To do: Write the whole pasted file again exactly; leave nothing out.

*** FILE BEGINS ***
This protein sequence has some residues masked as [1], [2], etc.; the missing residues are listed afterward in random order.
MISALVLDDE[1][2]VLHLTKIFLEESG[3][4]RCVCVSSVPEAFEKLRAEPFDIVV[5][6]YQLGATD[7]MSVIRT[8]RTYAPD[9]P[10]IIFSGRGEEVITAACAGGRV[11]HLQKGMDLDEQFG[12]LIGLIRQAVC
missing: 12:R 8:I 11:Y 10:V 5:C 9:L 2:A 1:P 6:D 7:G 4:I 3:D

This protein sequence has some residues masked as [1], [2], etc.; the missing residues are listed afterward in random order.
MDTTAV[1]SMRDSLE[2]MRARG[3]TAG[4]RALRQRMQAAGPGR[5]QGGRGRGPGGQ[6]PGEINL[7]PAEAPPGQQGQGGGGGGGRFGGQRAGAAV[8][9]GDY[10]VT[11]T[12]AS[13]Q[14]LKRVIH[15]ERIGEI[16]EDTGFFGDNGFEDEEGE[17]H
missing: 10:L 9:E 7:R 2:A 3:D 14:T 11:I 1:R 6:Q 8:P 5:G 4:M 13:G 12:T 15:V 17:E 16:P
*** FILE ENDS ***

This protein sequence has some residues masked as [1], [2], etc.; the missing residues are listed afterward in random order.
MISALVLDDE[1][2]VLHLTKIFLEESG[3][4]RCVCVSSVPEAFEKLRAEPFDIVV[5][6]YQLGATD[7]MSVIRT[8]RTYAPD[9]P[10]IIFSGRGEEVITAACAGGRV[11]HLQKGMDLDEQFG[12]LIGLIRQAVC
missing: 12:R 8:I 11:Y 10:V 5:C 9:L 2:A 1:P 6:D 7:G 4:I 3:D

This protein sequence has some residues masked as [1], [2], etc.; the missing residues are listed afterward in random order.
MDTTAV[1]SMRDSLE[2]MRARG[3]TAG[4]RALRQRMQAAGPGR[5]QGGRGRGPGGQ[6]PGEINL[7]PAEAPPGQQGQGGGGGGGRFGGQRAGAAV[8][9]GDY[10]VT[11]T[12]AS[13]Q[14]LKRVIH[15]ERIGEI[16]EDTGFFGDNGFEDEEGE[17]H
missing: 10:L 9:E 7:R 2:A 3:D 14:T 11:I 1:R 6:Q 8:P 5:G 4:M 13:G 12:T 15:V 17:E 16:P